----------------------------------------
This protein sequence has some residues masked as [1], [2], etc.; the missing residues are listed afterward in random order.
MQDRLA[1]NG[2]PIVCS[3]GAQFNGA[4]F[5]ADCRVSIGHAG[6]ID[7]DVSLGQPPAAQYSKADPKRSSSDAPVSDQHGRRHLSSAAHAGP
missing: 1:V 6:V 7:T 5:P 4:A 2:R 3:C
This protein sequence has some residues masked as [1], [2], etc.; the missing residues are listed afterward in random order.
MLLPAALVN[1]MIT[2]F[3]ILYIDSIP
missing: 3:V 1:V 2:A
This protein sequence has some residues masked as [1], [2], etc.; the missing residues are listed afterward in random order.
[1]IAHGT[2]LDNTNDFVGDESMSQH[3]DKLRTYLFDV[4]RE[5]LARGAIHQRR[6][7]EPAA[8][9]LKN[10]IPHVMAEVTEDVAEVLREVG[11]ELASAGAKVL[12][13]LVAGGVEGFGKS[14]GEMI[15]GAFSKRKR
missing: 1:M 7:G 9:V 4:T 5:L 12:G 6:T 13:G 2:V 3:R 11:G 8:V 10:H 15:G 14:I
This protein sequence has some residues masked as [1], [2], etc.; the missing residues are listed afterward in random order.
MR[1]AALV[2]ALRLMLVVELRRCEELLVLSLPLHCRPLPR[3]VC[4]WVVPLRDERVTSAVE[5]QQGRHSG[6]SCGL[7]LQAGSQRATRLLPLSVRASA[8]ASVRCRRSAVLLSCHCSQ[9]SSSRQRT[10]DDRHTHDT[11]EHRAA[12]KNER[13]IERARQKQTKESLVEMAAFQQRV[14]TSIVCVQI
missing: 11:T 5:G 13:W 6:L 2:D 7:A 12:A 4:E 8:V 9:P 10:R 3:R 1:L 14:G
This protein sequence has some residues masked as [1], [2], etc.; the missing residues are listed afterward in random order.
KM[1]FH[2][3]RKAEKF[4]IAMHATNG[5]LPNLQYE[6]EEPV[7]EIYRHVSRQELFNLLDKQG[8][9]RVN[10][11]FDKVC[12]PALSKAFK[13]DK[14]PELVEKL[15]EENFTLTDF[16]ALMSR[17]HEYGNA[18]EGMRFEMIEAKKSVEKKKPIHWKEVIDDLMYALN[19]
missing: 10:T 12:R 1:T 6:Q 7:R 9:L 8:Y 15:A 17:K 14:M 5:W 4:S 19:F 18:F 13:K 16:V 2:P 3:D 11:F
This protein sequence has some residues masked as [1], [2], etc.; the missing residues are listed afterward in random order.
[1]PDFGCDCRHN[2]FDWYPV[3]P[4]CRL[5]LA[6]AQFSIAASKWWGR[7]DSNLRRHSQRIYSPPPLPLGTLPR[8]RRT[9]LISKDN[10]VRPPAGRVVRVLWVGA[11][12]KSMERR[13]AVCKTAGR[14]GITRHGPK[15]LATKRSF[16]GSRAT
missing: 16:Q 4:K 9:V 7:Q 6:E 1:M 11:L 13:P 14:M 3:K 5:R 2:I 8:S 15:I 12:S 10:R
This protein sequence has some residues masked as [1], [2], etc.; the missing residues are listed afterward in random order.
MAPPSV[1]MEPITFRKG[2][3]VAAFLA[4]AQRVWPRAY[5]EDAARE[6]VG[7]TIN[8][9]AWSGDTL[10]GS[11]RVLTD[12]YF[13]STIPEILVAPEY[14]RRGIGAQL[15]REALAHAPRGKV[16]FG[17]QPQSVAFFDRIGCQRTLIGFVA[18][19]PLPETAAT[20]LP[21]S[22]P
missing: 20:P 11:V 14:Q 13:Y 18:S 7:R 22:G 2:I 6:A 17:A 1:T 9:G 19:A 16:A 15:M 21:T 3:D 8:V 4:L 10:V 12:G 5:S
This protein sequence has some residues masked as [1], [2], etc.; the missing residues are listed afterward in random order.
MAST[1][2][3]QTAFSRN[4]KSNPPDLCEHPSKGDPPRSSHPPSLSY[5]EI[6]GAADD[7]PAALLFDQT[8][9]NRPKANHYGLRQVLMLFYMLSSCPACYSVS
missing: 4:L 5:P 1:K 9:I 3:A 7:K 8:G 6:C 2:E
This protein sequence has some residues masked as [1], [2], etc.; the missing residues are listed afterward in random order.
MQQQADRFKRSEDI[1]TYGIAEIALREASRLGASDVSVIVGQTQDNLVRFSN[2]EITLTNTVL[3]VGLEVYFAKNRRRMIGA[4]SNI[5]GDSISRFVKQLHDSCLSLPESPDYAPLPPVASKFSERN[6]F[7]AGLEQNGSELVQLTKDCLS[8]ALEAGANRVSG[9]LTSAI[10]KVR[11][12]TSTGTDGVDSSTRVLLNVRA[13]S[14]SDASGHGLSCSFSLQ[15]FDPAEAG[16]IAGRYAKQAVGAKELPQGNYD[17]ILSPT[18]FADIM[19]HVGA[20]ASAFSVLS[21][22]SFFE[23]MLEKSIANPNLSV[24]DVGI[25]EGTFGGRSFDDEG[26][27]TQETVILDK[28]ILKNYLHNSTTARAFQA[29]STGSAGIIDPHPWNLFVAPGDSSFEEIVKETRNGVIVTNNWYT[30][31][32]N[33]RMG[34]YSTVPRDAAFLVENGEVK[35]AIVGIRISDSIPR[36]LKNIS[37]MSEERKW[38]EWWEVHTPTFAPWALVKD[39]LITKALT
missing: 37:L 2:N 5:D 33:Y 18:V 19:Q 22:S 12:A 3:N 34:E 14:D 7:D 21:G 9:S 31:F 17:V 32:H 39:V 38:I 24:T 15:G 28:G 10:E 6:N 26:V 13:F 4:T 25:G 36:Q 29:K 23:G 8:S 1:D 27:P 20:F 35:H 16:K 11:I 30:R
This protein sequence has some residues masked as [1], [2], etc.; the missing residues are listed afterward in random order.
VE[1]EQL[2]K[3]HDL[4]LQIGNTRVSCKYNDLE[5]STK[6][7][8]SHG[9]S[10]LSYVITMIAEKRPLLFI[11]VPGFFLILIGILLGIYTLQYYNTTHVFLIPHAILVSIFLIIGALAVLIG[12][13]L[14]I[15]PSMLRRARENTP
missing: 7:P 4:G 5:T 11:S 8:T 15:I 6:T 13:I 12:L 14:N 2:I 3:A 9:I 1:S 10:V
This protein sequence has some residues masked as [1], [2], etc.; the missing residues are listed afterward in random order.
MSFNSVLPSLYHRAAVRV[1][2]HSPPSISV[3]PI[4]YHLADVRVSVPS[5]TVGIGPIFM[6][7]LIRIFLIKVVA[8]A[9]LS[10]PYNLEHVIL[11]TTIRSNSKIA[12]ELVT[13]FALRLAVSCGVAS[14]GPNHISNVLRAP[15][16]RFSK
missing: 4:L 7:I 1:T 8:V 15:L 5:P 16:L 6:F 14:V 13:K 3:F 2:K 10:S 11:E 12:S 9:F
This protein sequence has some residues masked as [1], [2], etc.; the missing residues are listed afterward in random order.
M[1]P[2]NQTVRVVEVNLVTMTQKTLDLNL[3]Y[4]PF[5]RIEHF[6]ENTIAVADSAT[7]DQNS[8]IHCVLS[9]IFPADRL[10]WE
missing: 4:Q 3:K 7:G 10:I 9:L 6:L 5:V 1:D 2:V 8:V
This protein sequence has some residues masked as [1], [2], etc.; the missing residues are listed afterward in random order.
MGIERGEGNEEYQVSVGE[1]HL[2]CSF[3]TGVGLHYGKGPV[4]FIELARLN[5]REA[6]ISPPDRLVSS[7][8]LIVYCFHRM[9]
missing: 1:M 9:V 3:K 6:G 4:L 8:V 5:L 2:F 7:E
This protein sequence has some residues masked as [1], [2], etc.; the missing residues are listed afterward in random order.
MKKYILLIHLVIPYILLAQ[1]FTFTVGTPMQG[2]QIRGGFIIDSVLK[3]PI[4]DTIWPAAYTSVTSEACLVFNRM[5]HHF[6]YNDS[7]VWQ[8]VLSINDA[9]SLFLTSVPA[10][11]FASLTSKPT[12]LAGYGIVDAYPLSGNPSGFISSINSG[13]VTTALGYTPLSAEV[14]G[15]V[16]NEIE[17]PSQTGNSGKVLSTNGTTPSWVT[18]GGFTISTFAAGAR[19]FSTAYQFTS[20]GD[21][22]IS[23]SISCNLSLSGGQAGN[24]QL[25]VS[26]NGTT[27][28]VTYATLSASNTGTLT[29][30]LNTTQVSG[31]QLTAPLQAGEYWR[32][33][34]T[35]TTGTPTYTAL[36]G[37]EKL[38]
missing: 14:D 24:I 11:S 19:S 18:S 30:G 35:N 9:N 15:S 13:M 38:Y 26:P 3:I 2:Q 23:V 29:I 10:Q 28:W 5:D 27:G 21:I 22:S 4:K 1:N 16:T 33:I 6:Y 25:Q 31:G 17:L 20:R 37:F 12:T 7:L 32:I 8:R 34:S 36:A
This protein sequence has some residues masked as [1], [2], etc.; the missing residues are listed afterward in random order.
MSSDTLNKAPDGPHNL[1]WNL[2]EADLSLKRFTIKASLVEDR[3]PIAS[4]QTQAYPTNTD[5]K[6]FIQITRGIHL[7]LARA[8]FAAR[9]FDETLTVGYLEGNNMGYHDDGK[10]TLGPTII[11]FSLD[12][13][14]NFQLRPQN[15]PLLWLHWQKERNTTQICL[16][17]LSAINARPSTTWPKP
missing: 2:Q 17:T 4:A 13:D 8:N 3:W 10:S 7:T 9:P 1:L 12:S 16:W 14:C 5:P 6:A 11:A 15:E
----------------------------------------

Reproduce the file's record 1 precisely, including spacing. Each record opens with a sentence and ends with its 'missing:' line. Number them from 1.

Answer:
This protein sequence has some residues masked as [1], [2], etc.; the missing residues are listed afterward in random order.
MQDRLA[1]NG[2]PIVCS[3]GAQFNGA[4]F[5]ADCRVSIGHAG[6]ID[7]DVSLGQPPAAQYSKADPKRSSSDAPVSDQHGRRHLSSAAHAGP
missing: 1:V 6:V 7:T 5:P 4:A 2:R 3:C